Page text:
For each of the above-mentioned languages we find a series of 5 listening activities, including

A recipe:

Deciphering time in a context:

Recognizing the gist of a question :

Getting directions from someone in the street:

Shopping in a market and asking prices of items:

The language learner has three chances to listen, opportunities to confirm/corroborate one's response, and eventually the transcript of the clip is provided for reinforcement or checking. After the fifth activity, several strategies are suggested to improve listening comprehension.

Other activities for these languages can be accessed through the main Languages page:

The activities for Chinese, Greek and Portuguese are slightly different and include videos that demonstrate useful phrases and basic language structures to a beginning language learner.

For example, the Portuguese section presents videos of NSs in the process of interacting on the following topics: greetings, introducing yourself and others, saying a bit about yourself, buying coffee and drinks, finding your way, shopping for food, finding and booking a room, getting around by public transport, ordering a meal, and summer in Brazil.

In addition to listening, the listener has the option of hearing and seeing the text in either the target language (TL) or the L1. Once through all the phrases in a given selection, the entire video can be played, giving more context and flow to the conversations.

In this Talk Portuguese lesson on shopping for food, we see the background information provided to set up the situation presented in the Flash player.

In this Talk Greek lesson we see the Flash player options for viewing the Greek text, the English text, or pronunciation assistance as the sentence is heard.

The Chinese section, in addition to the sorts of audio activities already mentioned, includes introductory material for a variety of topics.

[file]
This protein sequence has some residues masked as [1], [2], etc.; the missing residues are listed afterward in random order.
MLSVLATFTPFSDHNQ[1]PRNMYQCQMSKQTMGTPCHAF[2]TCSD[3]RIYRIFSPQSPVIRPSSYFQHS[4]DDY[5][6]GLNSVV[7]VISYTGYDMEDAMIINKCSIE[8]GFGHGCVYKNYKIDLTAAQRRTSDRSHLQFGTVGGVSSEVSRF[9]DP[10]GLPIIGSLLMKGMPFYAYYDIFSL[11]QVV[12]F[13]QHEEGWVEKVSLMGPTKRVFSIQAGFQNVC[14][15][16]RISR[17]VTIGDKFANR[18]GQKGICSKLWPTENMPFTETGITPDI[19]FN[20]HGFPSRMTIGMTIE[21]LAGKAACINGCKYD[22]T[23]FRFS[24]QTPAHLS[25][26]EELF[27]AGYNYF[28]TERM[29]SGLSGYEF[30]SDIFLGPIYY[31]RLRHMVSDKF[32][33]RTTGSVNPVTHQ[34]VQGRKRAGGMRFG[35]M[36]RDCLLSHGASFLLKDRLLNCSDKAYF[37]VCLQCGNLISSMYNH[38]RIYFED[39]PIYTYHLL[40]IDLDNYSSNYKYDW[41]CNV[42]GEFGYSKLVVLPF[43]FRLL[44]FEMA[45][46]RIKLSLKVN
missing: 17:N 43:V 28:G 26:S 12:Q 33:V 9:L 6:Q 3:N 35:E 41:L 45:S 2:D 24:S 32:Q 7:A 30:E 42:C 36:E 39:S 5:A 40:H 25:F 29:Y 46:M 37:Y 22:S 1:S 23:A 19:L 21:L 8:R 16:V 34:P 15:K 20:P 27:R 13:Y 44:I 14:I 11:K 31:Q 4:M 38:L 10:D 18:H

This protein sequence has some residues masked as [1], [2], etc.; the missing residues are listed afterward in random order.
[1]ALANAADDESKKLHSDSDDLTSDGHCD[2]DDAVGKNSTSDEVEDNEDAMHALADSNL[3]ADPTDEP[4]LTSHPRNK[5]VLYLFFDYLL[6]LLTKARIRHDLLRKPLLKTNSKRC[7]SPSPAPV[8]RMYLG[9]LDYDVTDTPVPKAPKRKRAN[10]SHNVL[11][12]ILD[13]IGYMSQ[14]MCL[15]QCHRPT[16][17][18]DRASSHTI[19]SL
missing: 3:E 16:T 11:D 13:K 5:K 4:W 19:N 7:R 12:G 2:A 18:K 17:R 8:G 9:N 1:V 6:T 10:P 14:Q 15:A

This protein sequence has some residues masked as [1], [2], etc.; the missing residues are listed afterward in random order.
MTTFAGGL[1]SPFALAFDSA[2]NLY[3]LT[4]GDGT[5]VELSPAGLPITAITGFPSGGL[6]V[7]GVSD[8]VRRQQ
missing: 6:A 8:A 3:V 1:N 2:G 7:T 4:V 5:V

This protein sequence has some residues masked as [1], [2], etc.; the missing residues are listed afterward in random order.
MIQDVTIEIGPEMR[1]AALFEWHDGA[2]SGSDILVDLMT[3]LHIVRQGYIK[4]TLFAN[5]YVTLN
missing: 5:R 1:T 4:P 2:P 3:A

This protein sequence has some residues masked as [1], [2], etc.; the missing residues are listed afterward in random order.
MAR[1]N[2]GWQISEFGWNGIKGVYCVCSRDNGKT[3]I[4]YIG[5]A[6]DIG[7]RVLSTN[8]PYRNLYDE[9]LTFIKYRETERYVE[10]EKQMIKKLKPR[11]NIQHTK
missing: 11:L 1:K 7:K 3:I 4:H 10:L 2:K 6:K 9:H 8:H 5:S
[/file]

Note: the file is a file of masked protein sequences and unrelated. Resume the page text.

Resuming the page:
These activities use Pinyin script instead of Chinese characters.

They also include short videos with transcripts.

All of these languages provide additional links to cultural notes, pronunciation guides, language notes, and additional useful phrases with each selection. At the end, the learner can take a quiz to check comprehension and progress.

Not to ignore the less-commonly-taught (but not less-commonly-spoken!) languages, another page is devoted to an extensive listing of more languages found across Europe, as well as Japanese and Urdu. While not represented to the depth of the above languages, these languages are acknowledged, their history provided, and some key phrases represented in audio clips as well as in written form, including non-Roman scripts where appropriate.

Here, for instance, is a sample from the Guide to Urdu.

An added benefit for each of the language sections is a tutor page, which provides instructions on use of the activities and materials. Several activities have accompanying worksheets that can be downloaded as .pdf files. Also available within the tutor section is a page entitled Get the most out of video. This section provides tips and strategies for using video in teaching. Twelve different approaches to using video are listed. Clicking on each individual approach yields more in-depth directions for lesson activities while using the video.